Laying the blame for climbing gas prices
Gas prices have climbed to record highs for many reasons, including expensive oil, cheap dollars, and strained refineries. But some have offered an especially novel explanation for consumers’ pain at the pump: credit card interchange fees.
A retailer-backed lobbying organization ran a full-page ad in the Washington Times yesterday in support of a bill being considered in the House of Representative to cap interchange fees. (We’ve discussed the potentially disastrous implications of the legislation in several blog posts and a media statement.)
The ad plots the growth of interchange fees next to the increase in gasoline prices, claiming that steadily rising credit card fees are eating into gas station owners’ profits, translating into higher prices at the pump.
Speaking of the pump—when I fill up my gas tank, I usually pay at the pump with a card. This saves my time and eases the station attendant’s workload. And in the middle of the night, when most stations are closed, you can still often buy gas by paying at the pump.
A decade ago, paying at the pump was rarely offered, and many stations didn’t even take plastic at all. Over time, credit cards acceptance has grown as gas stations have come to realize that accepting cards is worth it, despite interchange fees.
Blaming interchange fees for high gas prices is like blaming the “bridge to nowhere” for the mounting federal deficit. Credit card fees represent just a tiny portion of the cost of gasoline, and even if they were eliminated, gas would be at most just a few pennies cheaper.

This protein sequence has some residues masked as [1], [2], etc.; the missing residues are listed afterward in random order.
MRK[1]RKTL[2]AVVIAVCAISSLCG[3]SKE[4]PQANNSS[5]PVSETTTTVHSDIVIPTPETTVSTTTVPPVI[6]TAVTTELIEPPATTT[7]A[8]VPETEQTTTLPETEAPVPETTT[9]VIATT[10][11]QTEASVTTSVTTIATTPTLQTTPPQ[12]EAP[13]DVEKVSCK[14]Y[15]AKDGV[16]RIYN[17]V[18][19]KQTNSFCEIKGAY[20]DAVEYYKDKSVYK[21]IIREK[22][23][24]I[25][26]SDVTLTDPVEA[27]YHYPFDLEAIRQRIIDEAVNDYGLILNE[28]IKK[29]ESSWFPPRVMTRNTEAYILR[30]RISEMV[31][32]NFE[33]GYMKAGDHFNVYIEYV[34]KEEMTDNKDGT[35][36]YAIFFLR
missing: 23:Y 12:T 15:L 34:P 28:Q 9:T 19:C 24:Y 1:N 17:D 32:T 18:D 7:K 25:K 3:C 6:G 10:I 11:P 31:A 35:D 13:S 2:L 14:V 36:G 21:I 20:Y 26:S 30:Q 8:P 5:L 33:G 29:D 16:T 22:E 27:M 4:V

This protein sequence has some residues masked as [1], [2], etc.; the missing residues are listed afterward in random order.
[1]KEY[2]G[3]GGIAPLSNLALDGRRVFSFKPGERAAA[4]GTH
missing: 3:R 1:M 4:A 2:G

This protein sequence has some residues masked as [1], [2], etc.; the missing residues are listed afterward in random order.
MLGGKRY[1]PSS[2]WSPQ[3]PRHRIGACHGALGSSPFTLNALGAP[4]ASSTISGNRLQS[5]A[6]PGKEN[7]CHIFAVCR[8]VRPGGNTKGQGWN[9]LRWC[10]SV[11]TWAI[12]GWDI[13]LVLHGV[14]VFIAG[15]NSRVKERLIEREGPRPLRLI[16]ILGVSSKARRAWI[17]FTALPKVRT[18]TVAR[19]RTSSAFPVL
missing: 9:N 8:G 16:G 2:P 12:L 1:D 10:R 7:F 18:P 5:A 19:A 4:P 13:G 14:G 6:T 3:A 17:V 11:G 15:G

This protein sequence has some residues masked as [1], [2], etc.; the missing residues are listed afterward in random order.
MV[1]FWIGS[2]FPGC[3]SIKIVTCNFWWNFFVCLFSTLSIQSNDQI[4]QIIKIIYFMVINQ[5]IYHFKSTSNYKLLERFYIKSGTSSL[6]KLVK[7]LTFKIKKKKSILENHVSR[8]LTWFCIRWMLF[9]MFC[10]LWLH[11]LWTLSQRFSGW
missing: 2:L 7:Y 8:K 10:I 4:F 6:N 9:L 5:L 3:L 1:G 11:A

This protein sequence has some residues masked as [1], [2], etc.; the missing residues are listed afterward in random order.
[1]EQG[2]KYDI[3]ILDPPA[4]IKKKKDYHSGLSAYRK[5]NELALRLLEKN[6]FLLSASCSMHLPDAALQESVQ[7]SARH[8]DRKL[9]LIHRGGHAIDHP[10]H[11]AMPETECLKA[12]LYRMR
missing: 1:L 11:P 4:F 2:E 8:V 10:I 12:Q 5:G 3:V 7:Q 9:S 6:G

If gas stations can’t offer competitive prices because of interchange fees, they can always go cash-only. As bargain-seeking consumers grow more willing to shop around town for the best deals on gasoline, savvy station owners are free to stop paying interchange fees. Gas stations could even undercut competitors’ prices by accepting cash exclusively.
Still, handling cash and coins isn’t free. It necessitates cash registers, armored car services, security measures, and also increases the risks of theft and fraud. As consumers have flocked to credit cards, gas stations now process less cash, reducing the implicit transaction costs of handling cash. But unlike interchange fees, there isn’t a line on gas stations’ general ledger for “cash handling costs.”
There is little reason to believe that cutting interchange fees will actually translate into cheaper gas prices. Australia’s experience with interchange fee price controls strongly suggests that merchants will pocket the savings from lower fees instead of cutting prices for consumers.
Even if lower fees actually result in cheaper gas, consumers would still end up paying in other ways. To make up for lost revenue, card issuers would likely increase annual cardholder fees and cut back on rewards benefits. What’s the point of price controls if they merely shift consumers’ dollars from one pocket to another?